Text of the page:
A prominent Scottish National Party activist has resigned and branded the leadership “undemocratic” over plans to push ahead with gay marriage.
Robert Stewart, 66, a member for 22 years, claims the views of grass roots activists are being ignored.
And he fears the move could cost the party widespread support in the run up to the independence referendum.
Until last week Mr Stewart, from Glen Urquhart, Inverness-shire, was the secretary of the Skye, Lochaber and Badenoch constituency association.
But he has now resigned having been angered by the party’s decision to press ahead with changing the law on marriage.
The policy is being driven by deputy first minister Nicola Sturgeon. Her husband Peter Murrell – the SNP’s chief executive – accepted Mr Stewart’s resignation in a curt email.
Last night Mr Stewart said the SNP had “ridden roughshod” over public opinion.
He said: “The announcement to proceed with changing the law was on the same day that the result of the consultation was announced with 64 per cent of Scots who responded indicating they were against a change in the law – 77,508 people responded to the consultation, three times the number who gave their views on the independence referendum.”
In a hard-hitting attack on the leadership, he continued: “SNP members have never been consulted as members. There is no party policy on the matter. National Conference have not discussed the issue.
“It is not an SNP manifesto commitment, and I simply cannot understand how the SNP have a democratic mandate either from the party or from the nation to make such a fundamental change to a centuries old institution. In short, I find the decision undemocratic.”
Mr Stewart, who was born in Dumfries but raised in Lancashire before returning north of the border, believes the policy will harm the party at the ballot box.
He said: “I am not a church person, I am not married to the person I live with, and I have been divorced twice. Some people might call me a hypocrite.
“But this is all about democracy and proper consultation and that has not happened. I’m a great believer in grass roots democracy and not elected dictatorships.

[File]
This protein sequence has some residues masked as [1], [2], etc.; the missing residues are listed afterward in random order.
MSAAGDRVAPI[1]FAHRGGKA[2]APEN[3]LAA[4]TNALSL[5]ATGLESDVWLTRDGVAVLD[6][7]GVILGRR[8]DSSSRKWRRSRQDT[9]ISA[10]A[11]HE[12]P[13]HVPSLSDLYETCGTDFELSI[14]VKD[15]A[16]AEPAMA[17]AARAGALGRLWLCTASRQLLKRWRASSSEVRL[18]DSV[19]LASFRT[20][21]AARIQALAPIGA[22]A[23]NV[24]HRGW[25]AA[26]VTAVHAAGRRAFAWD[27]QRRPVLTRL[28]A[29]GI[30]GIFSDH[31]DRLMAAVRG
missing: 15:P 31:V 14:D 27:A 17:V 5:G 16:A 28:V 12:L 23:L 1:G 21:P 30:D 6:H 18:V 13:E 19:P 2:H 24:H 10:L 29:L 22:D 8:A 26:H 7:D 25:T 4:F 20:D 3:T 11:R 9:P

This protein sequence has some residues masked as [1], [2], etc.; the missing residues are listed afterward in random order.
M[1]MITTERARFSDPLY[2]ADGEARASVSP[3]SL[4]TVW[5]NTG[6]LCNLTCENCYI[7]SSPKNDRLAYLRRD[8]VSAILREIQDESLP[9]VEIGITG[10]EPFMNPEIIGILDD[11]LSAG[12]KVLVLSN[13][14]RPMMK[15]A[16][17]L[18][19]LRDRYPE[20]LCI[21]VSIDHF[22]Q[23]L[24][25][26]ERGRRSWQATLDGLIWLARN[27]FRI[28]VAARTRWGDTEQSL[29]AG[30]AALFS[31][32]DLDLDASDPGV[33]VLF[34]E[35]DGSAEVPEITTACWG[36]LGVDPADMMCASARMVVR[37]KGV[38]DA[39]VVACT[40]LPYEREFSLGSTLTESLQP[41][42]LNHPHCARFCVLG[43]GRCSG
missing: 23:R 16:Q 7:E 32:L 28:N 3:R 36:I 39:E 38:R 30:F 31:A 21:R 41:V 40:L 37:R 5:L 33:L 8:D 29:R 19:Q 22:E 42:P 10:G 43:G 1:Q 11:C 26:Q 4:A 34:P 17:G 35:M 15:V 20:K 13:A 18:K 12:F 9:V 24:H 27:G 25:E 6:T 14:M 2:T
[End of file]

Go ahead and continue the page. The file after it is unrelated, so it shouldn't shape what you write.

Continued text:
“I had always believed the SNP was the only party that listened to people and I was besotted with the party but this decision has come as a great shock to me and I’m finding it hard to get my head round what is happening.
“I’m getting phone calls and letters from local members asking what is going on as people – some with links to the party dating back to the 1930s – find to their horror that head office is going out on a limb.”
The father-of-three who has two grandchildren continued: “I believe the move is a needless distraction before the referendum on independence and will cost the SNP votes from evangelical Christians, Roman Catholics and Muslims.”
Backing the planned law change last month deputy first minister Nicola Sturgeon, despite the scale of opposition contained in the public consultation, said: “We believe that, in a country that aspires to be an equal and tolerant society, as we do in Scotland, then this is the right thing to do.”
Mr Stewart emailed his resignation after her comments and was astonished to receive a curt acceptance email just 14 minutes later from Sturgeon’s husband, the SNP’s chief executive Peter Murrell.
Mr Murrell’s email stated: “I will make sure the membership team remove you from the system.”
Mr Stewart said: “There was no attempt to reason with me after 22 years of service. I felt offended by that after so long in the front line.”
Last month Gordon Wilson, party leader from 1979-90 said the SNP’s plans to redefine marriage had already cost it votes.
He said the SNP would have done better in May’s local elections if Roman Catholics, Muslims and older voters had not been put off by the proposals.
Mr Wilson said: “I personally believe the SNP would have gained another two wards in Glasgow if it were not for the plans.”
Mr Wilson has previously warned that the Scottish Government could “alienate people from voting for independence” if it pushes for same-sex marriage against public opinion.
A SNP spokesman said: “We fully recognise that Mr Stewart has strong views on this issue and we respect his decision.
“The SNP have long-promoted tolerance and equality, and the proposed legislation does fit with those principles.”